Experimenting with ‘superfoods’: cider vinegar

Cider vinegarFor 2018, I’m setting the alphabet theme aside and, instead, I’m going to experiment with some so-called superfoods, looking at how to include them in your diet, writes Dr Susan Aldridge, HS guest blogger, freelance writer and editor based in London, with an interest in medicine, health, science and food/nutrition.  I’m not planning to take an in-depth look at the evidence base – just at how to add some fun, imagination and maybe even a bit of healthy input into everyday eating.

So, let’s kick off by experimenting with cider vinegar, which has long been recommended for treating osteoarthritis and high blood glucose. It’s also said to aid weight loss. In an experiment carried out by Michael Mosley for the BBC a couple of years ago, taking cider vinegar did lower blood glucose and cholesterol when taken before a meal (while malt vinegar did not), although there was no impact on participants’ weight.

Cider vinegar is made by fermenting chopped up apples to make acetic acid (also the main component of malt vinegar). Culinary cider vinegar is clear, as it has been filtered and pasteurised. Head for the health food shop and pick up a bottle of cider vinegar with ‘the mother’, which is the cloudy complex mixture of yeast, bacteria, enzymes and so on remaining when the product is neither filtered nor pasteurised. It’s the presence of ‘the mother’ which is said to account for cider vinegar’s therapeutic properties.

Cider vinegar cocktail

Though I’m not keen on the concept of ‘cleansing’ or ‘detoxing’, I quite like to set the tone for the day’s eating by sipping a concoction that is meant to do just that! I like hot water and lemon, but we’ve now switched to a cider vinegar cocktail, drunk sometime mid-morning. At the moment. the recipe is one tablespoon cider vinegar, a teaspoon of Manuka honey, and one vitamin C tablet, topped up with fizzy water. Sometimes I add the juice of half a lemon. Or you could keep it very simple and just have a tablespoon of cider vinegar with hot water.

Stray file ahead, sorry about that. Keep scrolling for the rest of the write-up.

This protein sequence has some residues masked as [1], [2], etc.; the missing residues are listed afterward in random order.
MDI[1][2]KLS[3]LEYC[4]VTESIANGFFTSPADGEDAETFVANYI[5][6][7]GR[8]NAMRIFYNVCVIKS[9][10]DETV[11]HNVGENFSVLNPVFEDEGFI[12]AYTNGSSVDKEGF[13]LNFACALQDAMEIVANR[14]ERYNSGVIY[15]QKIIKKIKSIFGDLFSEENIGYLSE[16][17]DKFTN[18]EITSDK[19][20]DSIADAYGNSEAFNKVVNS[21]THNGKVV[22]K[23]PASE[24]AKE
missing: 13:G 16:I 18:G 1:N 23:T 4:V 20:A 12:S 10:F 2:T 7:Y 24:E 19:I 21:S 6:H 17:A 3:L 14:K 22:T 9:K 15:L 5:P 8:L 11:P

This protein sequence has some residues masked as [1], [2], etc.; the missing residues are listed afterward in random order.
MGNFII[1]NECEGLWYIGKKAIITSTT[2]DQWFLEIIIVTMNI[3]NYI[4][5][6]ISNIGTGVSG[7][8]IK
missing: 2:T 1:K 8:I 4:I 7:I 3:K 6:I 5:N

Orange & Green Juice

Instead of (or as well as?) your daily cider vinegar cocktail, why not add cider vinegar to a healthy juice? This one combines ‘something green’ with ‘something sweet’.

Serves one
Two oranges
One large carrot
Bag of spinach
One inch peeled ginger root
Juice all these ingredients, and add one tbsp. cider vinegar. Drink immediately.

Leafy avocado salad

This is a nice mixture of colours and textures, with a good dose of healthy fats from the avocado and seeds.
Serves two
Bunch or bag of watercress
Other leaves – spinach, baby kale, pea shoots
One avocado, chopped
Two tbsp. pumpkin and sunflower seeds
Two tbsp. pomegranate seeds

Dressing

One tbsp. cider vinegar
One tbsp. extra virgin flax seed oil
Mix all salad ingredients and toss with the oil and vinegar.

Sweet and sour vegan stir fry

Although I didn’t do Veganuary (or, indeed, ‘dry’ January), I am interested in the vegan approach – so I’m going to experiment with some non-animal recipes.

Serves two
100g mushrooms, sliced
One leek, sliced finely
Small white or Savoy cabbage, sliced finely
Half a pineapple, sliced finely
Bunch of spring onions, sliced finely
One tbsp. cider vinegar
Two tbsp. pineapple juice, from the pineapple listed above
One tbsp. soy sauce or equivalent (eg mixed aminos)
One tbsp. tomato puree
Heat coconut oil in a frying pan or wok and add all veg and pineapple and fry for a few minutes. Then add the vinegar, juice, soy sauce and tomato puree and stir fry for another five minutes. Serve with brown rice or wholewheat noodles.

Next month – experimenting with turmeric. 

Cider vinegar

It could be described as a panacea for all ills as cider vinegar can help you lose weight, treat and prevent arthritis and calm your digestive system.

Cider vinegar is an age-old remedy that really works for a variety of health problems. It is particularly recognised for soothing arthritis by changing the acid environment of the body. Like many acidic foods (such as citrus fruits) cider vinegar is alkaline in the body. Arthritis thrives in an acidic body, although citrus fruits are not good for arthritis.

It’s also good for the digestion, improving irritable bowel and constipation, can help to soothe bladder infections, headaches, migraine, and sore throats,and keep blood pressure at a healthy level. Because it’s not a medicine it is worth trying it to see if it works, but if problems are long-standing it won’t miraculously go away in a few days. So persist with the cider vinegar before meals for over four weeks before deciding it doesn’t work.